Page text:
The History Behind Angela Davis’ Arrest

Picture

Angela Davis in 2006. Image courtesy of Nick Wiebe.

On August 18, 1970, Angela Yvonne Davis was named to the FBI’s Top 10 Most Wanted Fugitives list for her supposed involvement in the armed seizure of a Marin County Courthouse in California during which four people died, including a judge, earlier that year. After evading arrest, Davis was found on October 14 and imprisoned for a total of sixteen months. She was released on bail in 1972 after a public following protested her release and eventually was acquitted of the charges. The incident helped shape Davis’ future as a political activist, academic scholar, and author, specifically her philosophies regarding the prison system and her fight for justice in the United States as well as abroad.

Davis was born on January 26, 1944 in a predominantly black neighborhood in Birmingham, Alabama.  The area was known as “Dynamite Hill” because of the frequent bombings by the Klu Klux Klan. Between the ‘40s and ‘60s, over forty unsolved bombings targeting black homes were recorded in the neighborhood. Davis’s father Frank worked at a service station, and her mother, Sallye, was a primary school teacher and active member of the National Association for the Advancement of Colored People, even though just being a member in Alabama was dangerous at the time. As a teenager, Davis moved to New York City with her mother and continued her education at Elizabeth Irwin High School, which served as one of Davis’ first exposures to the left since a handful of teachers there were blacklisted for their involvement in the communist party. After graduating high school, Davis pursued a degree in philosophy at Brandeis University, graduating magna cum laude and as a member of the Phi Beta Kappa honor society in 1965. Davis later received her M.A. from the University of California at San Diego in 1968.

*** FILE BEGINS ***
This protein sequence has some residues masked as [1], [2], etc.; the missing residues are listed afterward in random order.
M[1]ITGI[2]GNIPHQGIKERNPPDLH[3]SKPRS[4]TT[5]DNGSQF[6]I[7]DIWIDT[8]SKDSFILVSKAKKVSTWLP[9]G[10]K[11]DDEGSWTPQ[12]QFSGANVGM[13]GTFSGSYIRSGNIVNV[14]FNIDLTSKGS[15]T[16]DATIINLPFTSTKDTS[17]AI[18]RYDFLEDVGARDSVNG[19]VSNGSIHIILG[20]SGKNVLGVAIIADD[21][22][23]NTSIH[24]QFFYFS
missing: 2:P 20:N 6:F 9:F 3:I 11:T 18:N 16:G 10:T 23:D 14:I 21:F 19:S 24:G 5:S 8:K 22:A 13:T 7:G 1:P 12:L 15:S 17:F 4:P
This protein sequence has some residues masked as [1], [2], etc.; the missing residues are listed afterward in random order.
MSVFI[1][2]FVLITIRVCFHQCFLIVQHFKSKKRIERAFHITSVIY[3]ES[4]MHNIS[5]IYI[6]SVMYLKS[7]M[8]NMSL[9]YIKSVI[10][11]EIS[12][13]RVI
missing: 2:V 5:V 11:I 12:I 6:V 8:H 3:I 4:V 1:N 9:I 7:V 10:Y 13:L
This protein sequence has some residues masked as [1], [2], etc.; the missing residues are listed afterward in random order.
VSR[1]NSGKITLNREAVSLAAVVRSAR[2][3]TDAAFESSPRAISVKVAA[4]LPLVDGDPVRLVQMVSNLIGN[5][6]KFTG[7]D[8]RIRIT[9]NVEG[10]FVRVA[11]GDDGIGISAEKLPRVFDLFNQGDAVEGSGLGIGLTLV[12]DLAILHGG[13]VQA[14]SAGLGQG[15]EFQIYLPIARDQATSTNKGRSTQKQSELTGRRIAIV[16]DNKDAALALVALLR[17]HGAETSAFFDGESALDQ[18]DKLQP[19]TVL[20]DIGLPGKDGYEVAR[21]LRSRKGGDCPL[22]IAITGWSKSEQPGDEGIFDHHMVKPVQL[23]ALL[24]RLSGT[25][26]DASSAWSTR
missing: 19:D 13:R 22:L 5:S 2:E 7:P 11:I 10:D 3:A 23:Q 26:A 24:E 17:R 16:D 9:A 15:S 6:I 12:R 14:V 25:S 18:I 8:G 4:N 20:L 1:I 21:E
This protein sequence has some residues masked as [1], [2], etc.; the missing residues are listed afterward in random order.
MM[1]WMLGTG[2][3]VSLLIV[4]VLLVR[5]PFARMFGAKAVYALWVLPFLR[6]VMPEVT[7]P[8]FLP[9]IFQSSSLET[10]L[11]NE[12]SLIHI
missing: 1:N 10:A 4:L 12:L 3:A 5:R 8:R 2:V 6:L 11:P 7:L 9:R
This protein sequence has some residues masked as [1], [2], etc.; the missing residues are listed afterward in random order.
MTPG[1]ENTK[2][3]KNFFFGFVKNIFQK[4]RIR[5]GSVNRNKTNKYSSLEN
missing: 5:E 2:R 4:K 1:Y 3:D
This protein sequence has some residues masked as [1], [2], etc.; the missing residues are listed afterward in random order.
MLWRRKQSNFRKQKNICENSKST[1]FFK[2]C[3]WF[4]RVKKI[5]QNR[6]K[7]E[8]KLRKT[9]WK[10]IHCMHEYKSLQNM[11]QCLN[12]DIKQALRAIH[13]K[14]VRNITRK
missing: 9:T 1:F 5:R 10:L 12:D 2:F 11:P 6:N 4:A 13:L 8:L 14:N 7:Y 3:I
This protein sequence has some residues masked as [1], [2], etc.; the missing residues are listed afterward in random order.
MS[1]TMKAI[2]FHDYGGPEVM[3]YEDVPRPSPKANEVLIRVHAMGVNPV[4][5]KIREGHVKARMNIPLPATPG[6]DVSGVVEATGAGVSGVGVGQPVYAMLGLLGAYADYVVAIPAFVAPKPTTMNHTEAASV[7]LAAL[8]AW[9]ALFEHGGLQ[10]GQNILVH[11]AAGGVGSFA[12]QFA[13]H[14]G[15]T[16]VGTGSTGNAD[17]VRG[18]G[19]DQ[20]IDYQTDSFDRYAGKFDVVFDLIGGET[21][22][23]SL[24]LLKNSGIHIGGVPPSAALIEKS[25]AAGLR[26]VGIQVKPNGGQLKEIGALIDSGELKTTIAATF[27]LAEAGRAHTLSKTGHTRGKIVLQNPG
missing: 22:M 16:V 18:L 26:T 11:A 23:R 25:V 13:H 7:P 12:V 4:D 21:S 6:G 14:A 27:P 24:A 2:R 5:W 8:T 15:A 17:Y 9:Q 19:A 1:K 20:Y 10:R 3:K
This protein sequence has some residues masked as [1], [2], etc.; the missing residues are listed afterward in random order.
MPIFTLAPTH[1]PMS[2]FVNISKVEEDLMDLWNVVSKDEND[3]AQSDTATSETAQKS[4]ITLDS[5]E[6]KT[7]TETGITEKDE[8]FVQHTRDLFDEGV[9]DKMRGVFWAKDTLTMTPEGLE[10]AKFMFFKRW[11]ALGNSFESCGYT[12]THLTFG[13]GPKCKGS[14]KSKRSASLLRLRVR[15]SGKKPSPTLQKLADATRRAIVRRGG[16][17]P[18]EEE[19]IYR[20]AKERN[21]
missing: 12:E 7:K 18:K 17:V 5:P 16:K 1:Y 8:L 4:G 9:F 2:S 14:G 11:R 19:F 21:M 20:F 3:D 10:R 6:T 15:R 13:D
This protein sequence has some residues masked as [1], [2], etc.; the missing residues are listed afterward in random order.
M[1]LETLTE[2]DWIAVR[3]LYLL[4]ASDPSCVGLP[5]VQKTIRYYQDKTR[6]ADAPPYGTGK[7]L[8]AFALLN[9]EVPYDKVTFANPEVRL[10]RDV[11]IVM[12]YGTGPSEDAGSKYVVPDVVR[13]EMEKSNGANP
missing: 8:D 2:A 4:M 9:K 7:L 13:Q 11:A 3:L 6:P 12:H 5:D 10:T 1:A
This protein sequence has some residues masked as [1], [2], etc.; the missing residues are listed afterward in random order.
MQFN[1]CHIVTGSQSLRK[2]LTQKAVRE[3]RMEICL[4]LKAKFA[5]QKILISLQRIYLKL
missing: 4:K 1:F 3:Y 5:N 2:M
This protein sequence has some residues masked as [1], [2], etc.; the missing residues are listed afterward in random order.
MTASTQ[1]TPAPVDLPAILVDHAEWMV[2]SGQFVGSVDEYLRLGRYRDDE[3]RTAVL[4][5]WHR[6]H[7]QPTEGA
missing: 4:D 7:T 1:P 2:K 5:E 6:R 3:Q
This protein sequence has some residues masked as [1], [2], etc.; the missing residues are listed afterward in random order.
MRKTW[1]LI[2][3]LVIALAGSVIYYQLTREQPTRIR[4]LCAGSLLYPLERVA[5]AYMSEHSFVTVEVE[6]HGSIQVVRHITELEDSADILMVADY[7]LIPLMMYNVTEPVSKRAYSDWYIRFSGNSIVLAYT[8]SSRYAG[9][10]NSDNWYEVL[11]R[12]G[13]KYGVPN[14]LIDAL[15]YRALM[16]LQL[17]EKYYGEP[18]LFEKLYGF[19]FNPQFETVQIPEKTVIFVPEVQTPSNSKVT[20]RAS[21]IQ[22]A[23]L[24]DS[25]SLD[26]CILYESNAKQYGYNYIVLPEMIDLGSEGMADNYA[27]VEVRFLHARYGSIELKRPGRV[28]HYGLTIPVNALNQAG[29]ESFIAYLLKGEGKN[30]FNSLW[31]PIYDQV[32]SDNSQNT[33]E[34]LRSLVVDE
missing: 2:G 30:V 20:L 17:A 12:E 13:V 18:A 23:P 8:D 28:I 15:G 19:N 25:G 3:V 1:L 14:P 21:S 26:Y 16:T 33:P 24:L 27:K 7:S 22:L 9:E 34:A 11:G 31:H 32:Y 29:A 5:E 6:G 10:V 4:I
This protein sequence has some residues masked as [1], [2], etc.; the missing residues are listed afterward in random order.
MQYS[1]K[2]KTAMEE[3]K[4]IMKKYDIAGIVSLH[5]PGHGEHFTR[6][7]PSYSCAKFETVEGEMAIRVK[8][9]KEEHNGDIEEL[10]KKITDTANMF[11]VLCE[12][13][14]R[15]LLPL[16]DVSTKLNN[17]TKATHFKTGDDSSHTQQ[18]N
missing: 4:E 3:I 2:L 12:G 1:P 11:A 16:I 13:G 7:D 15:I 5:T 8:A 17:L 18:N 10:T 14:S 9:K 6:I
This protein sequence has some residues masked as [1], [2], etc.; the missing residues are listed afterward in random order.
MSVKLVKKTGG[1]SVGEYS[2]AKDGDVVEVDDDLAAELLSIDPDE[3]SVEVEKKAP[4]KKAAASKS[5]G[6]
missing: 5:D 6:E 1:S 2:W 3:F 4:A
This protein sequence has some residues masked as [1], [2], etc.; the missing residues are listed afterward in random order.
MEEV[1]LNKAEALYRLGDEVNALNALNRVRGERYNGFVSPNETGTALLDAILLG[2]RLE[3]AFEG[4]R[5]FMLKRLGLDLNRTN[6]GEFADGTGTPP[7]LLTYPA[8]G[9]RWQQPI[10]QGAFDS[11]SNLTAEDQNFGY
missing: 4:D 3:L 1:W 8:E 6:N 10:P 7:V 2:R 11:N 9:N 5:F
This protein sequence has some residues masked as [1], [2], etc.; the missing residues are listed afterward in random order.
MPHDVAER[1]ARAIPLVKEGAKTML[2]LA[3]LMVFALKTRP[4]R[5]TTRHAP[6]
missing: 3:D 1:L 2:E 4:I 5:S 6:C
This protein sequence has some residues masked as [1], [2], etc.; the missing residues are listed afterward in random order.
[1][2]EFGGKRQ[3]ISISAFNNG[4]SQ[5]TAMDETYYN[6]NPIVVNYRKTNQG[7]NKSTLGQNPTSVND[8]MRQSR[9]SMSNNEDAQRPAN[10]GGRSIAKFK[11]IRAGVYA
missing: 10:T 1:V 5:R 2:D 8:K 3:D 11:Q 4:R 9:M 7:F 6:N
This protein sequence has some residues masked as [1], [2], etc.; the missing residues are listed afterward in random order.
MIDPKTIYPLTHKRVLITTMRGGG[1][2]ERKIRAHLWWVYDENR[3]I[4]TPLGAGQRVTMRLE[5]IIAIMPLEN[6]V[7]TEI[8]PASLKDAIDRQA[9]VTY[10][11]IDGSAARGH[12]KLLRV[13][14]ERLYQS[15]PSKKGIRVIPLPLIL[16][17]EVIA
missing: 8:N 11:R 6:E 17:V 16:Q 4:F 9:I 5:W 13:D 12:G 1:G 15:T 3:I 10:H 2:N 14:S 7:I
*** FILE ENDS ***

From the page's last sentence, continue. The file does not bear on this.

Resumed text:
Before graduating from Brandeis, Davis got involved with the Civil Rights Movement because of  the connection she felt to the killing of four young black girls in a bombing in her hometown. After two years of being involved with the movement, Davis began to gravitate farther left. In 1967, Davis was an active member of the Student Nonviolent Coordinating Committee, the Black Panther Party, and the American Communist Party. During these two years, Davis began to get involved with the movement to improve prison conditions because of the research she was conducting about how racism functioned in the prison industrial complex. Shortly thereafter, she became involved in the campaign for the release of the Soledad Brothers, three African-American inmates who had been indicted for killing a prison guard.

On August 7, 1970, Jonathan Jackson, the brother of one of the indicted inmates, attempted to free the Soledad Brothers by taking hostages at the Marin County Courthouse, who included Superior Court Judge Harold Haley, a deputy district attorney and three jurors. During the stand off, Jackson armed and released some of the black defendants at the courthouse. While attempting to flee, Jackson and the prisoners were chased by the cops who began shooting at the moving vehicle. The armed conflict resulted in the death of Jackson, Judge Haley, and two other prisoners. Later, it was discovered that Davis had purchased the weapons involved in the incident and a federal warrant charging her with kidnapping, murder and criminal conspiracy was put out for her arrest on August 14. Because the weapons belonged to Davis, they charged her with all the resultant crimes of which the weapons were a part.